Silvia Lagnado: reluctant CCO

This just in:

Silvia Lagnado has been appointed the CMO at Bacardi.  

This is good news for those of us who care about corporations that care about culture.

Lagnado is the woman responsible for the Dove Campaign for Real Beauty, the woman who found a way to make an ancient brand responsive to new ideas of beauty and body (as above).

I wrote her up in Chief Culture Officer.  I was grateful to have such a great case in point. And a Canadian no less.  I tried to get in touch to interview her.  Well, really, I just wanted to bask in her reflected glory for a moment.  

But no go.  I heard nothing back.

I figured it was just me.  Lots of people don’t write back.  (You know who you are.)  And then I heard from a friend who is a big sneeze in an institution that’s a big sneeze and he said that he too had reached out without effect.

If two data points are enough (for an anthropologist, they are of course one more than necessary), we might argue a pattern here.  A woman who had done something remarkable, nay, revolutionary, was refusing the effects, the outcomes of her new celebrity.  

So, I thought to myself, perhaps there is something retiring about this woman, perhaps she is the reluctant CCO.  Clearly not.  If she has signed up to be CMO at Bacardi, she is anything but reluctant.  

Let’s stay tuned for great things.  

References

Malykhina, Elena.  2010.  Bacadi Taps Unilever Vet as CMO.  Brandweek.  May 26th. here.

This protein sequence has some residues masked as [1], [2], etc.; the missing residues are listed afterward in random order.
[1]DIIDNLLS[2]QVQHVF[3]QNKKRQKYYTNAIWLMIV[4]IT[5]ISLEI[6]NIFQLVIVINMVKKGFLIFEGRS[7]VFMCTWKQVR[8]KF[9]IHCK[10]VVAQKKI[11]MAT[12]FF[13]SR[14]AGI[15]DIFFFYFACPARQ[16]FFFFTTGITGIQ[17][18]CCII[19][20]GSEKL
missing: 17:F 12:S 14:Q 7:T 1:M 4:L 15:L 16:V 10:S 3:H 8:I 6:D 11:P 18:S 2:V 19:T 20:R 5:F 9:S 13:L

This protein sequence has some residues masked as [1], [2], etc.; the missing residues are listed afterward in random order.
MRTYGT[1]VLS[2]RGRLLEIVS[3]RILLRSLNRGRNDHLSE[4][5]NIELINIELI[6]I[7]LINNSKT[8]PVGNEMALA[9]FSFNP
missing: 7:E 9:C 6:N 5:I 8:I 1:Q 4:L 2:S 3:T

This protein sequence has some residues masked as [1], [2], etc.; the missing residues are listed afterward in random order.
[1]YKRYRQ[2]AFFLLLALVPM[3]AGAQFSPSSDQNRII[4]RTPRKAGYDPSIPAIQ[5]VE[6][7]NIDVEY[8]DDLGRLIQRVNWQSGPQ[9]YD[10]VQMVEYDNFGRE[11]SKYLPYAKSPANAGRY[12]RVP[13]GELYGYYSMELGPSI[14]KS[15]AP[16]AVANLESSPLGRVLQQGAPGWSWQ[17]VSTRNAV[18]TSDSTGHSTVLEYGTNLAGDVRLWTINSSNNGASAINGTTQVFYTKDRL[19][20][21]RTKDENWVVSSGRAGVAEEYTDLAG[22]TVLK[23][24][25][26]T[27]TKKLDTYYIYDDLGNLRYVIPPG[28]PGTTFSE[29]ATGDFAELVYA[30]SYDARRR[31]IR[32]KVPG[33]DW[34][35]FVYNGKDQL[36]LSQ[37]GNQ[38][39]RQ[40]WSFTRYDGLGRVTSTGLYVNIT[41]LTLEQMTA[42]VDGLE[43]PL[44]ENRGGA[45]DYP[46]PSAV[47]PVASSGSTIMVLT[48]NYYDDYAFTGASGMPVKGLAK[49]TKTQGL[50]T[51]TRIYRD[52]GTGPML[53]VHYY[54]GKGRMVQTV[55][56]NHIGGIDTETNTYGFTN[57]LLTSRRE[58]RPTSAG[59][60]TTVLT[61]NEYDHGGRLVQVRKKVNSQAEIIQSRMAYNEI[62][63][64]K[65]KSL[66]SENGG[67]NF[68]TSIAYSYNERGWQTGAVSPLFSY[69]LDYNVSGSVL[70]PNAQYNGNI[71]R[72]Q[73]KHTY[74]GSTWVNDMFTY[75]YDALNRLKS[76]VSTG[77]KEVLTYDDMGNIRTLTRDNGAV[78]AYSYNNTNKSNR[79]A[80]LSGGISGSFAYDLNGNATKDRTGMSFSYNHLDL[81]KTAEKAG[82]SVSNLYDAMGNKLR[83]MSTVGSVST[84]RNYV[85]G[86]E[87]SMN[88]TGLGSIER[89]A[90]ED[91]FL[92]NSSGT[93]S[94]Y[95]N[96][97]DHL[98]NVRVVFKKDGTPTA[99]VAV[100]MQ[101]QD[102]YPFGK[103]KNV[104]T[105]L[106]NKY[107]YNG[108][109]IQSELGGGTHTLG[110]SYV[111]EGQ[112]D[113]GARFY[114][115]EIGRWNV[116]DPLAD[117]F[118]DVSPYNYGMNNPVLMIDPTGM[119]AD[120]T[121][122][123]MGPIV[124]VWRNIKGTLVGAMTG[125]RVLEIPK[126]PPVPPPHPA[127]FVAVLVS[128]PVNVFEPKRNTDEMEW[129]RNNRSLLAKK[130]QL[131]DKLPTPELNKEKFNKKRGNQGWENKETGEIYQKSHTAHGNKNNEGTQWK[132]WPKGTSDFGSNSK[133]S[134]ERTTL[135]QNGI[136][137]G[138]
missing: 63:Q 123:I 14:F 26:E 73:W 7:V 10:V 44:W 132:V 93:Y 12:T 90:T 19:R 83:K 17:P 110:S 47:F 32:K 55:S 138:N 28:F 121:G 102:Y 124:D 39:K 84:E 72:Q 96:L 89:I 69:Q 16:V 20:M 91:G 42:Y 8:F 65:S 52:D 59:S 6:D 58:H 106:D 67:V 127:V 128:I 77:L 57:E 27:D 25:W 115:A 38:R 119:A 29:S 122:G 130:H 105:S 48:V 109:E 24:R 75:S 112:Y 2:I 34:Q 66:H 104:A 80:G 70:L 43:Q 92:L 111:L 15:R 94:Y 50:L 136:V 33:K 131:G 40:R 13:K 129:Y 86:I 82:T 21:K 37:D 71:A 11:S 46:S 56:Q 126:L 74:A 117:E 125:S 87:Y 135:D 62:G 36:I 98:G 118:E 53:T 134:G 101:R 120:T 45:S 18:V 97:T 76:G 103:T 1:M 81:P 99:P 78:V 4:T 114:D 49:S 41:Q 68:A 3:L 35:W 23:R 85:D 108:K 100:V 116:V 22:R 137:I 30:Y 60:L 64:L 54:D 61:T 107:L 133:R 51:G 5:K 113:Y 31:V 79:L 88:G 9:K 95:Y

2 thoughts on “Silvia Lagnado: reluctant CCO”

  1. Just stumbled across this blog at it was love at first sight. You had me at “…for an anthropologist, they are of course one more than necessary…”

    I am not into advertising or marketing (or whatever you’d call it) enough to be aware of Silvia Lagnado, but I had taken note of the Dove campaign and loved it. I know I’m not the target audience, but I was so impressed by their approach I bought some Dove soap the next time my wife let me go shopping.

    I don’t know what else Lagnado is capable of, but I’m in favor of more stereotype busting moves like the one by Dove.

  2. Hi Grant-

    Now I have to ask, was the Dove Beauty Campaign really a success in terms of opening our eyes to ‘new’ types of beauty? Many of the women selected for the Dove Ads represented their cultural stereotypes of beauty such as a curvy black or Latino women and a thin Caucasian women. What happened to the skinny blacks and the fat white girls? According to Dove, they are suppose to be beautiful too, yet where are they in these ads?

    In addition, the conversation surrounding beauty in the Dove Ad, at least in the Untied States, surrounded ‘commercial’ minorities, ie Blacks, Hispanics, Whites and a few Asians. What happened to the rest of the minorities? In a conversation where we’re trying to include, we’ve excluded some of the largest minority populations in the United States, including Asian-Indians.

    RIGHT! I know this comment does not directly relate to Ms. Lagnodo’s switch over to Bacardi but I had challenge the idea that the Dove Real Beauty Campaign was CCO worthy.

    Cheers,
    Sai

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